Non-cash retirement benefit expense
162

 
157

Other regulatory amortization and deferrals
81

 
184

Changes in current assets and liabilities
 

 
 

Accounts receivable, net
475

 
269

Inventories and other current assets, net
(101
)
 
(83
)
Accounts payable and accrued liabilities
(218
)
 
(274
)
Accrued interest
13

 
6

Pension contributions
(155
)
 
(155
)
Other, net
(80
)
 
(21
)
Net cash provided by operating activities
1,870

 
1,747

 
 
 
 
Cash flows from investing activities
 

 
 

Construction expenditures
(840
)
 
(862
)
Nuclear fuel expenditures
(184
)
 
(172
)
Loans and other receivables
 

 
 

Advances
(3
)
 
(4
)
Repayments
4

 
4

Other, net
13

 
(6
)
Net cash used in investing activities
(1,010
)
 
(1,040
)
 
 
 
 
Cash flows from financing activities
 

 
 

Long-term debt
 

 
 

Redemptions and repurchases of power bonds
(1,218
)
 
(1,003
)
Redemptions of notes payable

 
(21
)
Redemptions of debt of variable interest entities
(20
)
 
(19
)
Short-term debt issues (redemptions), net
953

 
378

Payments on leases and leasebacks
(43
)
 
(40
)
Other, net
4

 
(1
)
Net cash provided by (used in) financing activities
(324
)
 
(706
)
Net change in cash, cash equivalents, and restricted cash
536

 
1

Cash, cash equivalents, and restricted cash at beginning of period
322

 
322

Cash, cash equivalents, and restricted cash at end of period
$
858

 
$
323

Note
(1) Includes amortization of debt issuance costs and premiums/discounts.
The accompanying notes are an integral part of these consolidated financial statements.


10


TENNESSEE VALLEY AUTHORITY
CONSOLIDATED STATEMENTS OF CHANGES IN PROPRIETARY CAPITAL (Unaudited)
For the Three Months Ended March 31, 2020 and 2019
(in millions)
 
Power Program Appropriation Investment
 
 
Power Program Retained Earnings
 
Nonpower Programs Appropriation Investment, Net
 
Accumulated
Other
Comprehensive
Income (Loss)
 
 
 
Total
Balance at December 31, 2018
$
258

 
$
9,827

 
$
562

 
$
23

 
$
10,670

Net income (loss)

 
243

 
(2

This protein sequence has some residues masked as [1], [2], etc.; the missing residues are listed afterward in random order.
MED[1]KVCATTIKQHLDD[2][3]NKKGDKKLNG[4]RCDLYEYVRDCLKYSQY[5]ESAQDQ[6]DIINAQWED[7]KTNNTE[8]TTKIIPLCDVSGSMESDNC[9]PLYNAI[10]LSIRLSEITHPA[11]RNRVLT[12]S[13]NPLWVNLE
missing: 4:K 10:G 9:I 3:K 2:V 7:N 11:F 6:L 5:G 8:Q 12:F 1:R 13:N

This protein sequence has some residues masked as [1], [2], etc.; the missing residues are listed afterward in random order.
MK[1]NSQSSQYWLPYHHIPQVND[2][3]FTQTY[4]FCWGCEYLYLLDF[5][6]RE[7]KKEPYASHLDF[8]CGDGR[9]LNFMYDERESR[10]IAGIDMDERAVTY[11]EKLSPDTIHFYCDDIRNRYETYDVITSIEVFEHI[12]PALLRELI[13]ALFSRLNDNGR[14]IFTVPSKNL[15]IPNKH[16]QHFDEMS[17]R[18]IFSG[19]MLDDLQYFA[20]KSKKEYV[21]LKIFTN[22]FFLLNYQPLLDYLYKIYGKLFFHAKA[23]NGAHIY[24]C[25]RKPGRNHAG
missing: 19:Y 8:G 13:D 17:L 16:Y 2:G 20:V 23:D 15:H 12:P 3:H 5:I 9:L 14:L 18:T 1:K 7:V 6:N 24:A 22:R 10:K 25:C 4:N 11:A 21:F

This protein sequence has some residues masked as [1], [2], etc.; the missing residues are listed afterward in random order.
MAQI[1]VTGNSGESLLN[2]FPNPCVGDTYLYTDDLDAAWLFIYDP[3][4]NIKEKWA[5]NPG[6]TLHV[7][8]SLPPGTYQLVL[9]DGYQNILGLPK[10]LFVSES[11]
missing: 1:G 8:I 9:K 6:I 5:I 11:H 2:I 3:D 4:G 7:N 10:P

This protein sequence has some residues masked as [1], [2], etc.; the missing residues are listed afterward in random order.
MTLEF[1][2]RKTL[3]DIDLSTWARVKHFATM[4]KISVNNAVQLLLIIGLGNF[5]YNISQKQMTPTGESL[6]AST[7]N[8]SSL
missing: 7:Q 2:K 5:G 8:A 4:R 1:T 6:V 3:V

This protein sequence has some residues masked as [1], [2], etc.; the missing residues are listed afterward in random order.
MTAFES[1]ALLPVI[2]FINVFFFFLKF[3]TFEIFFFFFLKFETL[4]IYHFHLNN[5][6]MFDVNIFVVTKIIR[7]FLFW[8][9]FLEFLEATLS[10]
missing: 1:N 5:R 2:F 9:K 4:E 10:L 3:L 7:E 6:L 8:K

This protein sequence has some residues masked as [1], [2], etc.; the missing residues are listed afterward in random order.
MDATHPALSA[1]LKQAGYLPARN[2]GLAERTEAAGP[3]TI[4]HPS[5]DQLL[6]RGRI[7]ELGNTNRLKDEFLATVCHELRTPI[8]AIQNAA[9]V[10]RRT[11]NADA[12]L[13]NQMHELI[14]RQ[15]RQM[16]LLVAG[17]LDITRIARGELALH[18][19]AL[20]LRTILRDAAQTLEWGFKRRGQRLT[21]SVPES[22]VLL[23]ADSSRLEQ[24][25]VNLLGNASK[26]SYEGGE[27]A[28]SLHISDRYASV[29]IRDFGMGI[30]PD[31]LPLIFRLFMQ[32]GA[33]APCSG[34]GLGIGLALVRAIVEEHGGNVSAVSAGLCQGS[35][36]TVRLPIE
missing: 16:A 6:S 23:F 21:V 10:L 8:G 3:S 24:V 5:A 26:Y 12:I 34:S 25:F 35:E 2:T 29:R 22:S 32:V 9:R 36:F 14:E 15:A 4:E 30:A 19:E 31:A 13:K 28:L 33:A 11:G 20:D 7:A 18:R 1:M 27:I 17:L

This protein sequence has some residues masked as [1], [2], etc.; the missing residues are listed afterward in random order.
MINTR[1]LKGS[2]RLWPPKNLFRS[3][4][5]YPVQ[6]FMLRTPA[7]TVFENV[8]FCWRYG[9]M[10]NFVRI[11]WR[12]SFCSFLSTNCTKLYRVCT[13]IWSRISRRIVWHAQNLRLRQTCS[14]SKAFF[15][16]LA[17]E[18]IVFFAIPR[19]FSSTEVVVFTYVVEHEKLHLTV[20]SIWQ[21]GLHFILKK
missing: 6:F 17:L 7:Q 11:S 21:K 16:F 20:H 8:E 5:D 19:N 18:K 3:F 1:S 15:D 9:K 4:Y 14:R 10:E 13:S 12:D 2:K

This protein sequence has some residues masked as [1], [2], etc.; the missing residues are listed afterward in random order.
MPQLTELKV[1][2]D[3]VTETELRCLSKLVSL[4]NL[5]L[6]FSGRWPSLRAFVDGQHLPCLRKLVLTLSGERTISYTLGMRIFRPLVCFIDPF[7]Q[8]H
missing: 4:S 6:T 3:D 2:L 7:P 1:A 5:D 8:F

)
 

 
241

Total other comprehensive income (loss)

 

 

 
9

 
9

Return on power program appropriation investment

 
(1
)
 

 

 
(1
)
Balance at March 31, 2019
$
258

 
$
10,069

 
$
560

 
$
32

 
$
10,919

 
 
 
 
 
 
 
 
 
 
Balance at December 31, 2019
$
258

 
$
11,015

 
$
554

 
$
5

 
$
11,832

Net income (loss)

 
257

 
(2
)
 

 
255

Total other comprehensive income (loss)

 

 

 
(107
)
 
(107
)
Return on power program appropriation investment

 
(1
)
 

 

 
(1
)
Balance at March 31, 2020
$
258

 
$
11,271

 
$
552

 
$
(102
)
 
$
11,979

The accompanying notes are an integral part of these consolidated financial statements.


TENNESSEE VALLEY AUTHORITY
CONSOLIDATED STATEMENTS OF CHANGES IN PROPRIETARY CAPITAL (Unaudited)
For the Six Months Ended March 31, 2020 and 2019
(in millions)
 
Power Program Appropriation Investment
 
 
Power Program Retained Earnings
 
Nonpower Programs Appropriation Investment, Net
 
Accumulated
Other
Comprehensive
Income (Loss)
 
 
 
Total
Balance at September 30, 2018
$
258

 
$
9,404

 
$
564

 
$
57

 
$
10,283

Net income (loss)

 
668

 
(4
)
 

 
664

Total other comprehensive income (loss)

 

 

 
(25
)
 
(25
)
Return on power program appropriation investment

 
(3
)
 

 

 
(3
)
Balance at March 31, 2019
$
258

 
$
10,069

 
$
560

 
$
32

 
$
10,919

 
 
 
 
 
 
 
 
 
 
Balance at September 30, 2019
$
258

 
$
10,823

 
$
556

 
$
(12
)
 
$
11,625

Net income (loss)

 
451

 
(4
)
 

 
447

Total other comprehensive income (loss)

 

 

 
(90
)
 
(90
)
Return on power program appropriation investment

 
(3
)
 

 

 
(3
)
Balance at March 31, 2020
$
258

 
$
11,271

 
$
552

 
$
(102
)
 
$
11,979

The accompanying notes are an integral part of these consolidated financial statements.


11


NOTES TO CONSOLIDATED FINANCIAL STATEMENTS (Unaudited)
(Dollars in millions except where noted)

Note
Page
1
 
Summary of Significant Accounting Policies
2
 
Impact of New Accounting Standards and Interpretations
3
 
Accounts Receivable, Net
4
 
Inventories, Net
5
 
Plant Closures
6
 
Leases
7
 
Other Long-Term Assets
8
 
Regulatory Assets and Liabilities
9
 
Variable Interest Entities
10
 
Other Long-Term Liabilities
11
 
Asset Retirement Obligations
12
 
Debt and Other Obligations
13
 
Accumulated Other Comprehensive Income (Loss)
14
 
Risk Management Activities and Derivative Transactions
15
 
Fair Value Measurements
16
 
Revenue
17
 
Other Income (Expense), Net
18
 
Supplemental Cash Flow Information
19
 
Benefit Plans
20
 
Contingencies and Legal Proceedings
21
 
Subsequent Events

1.  Summary of Significant Accounting Policies

General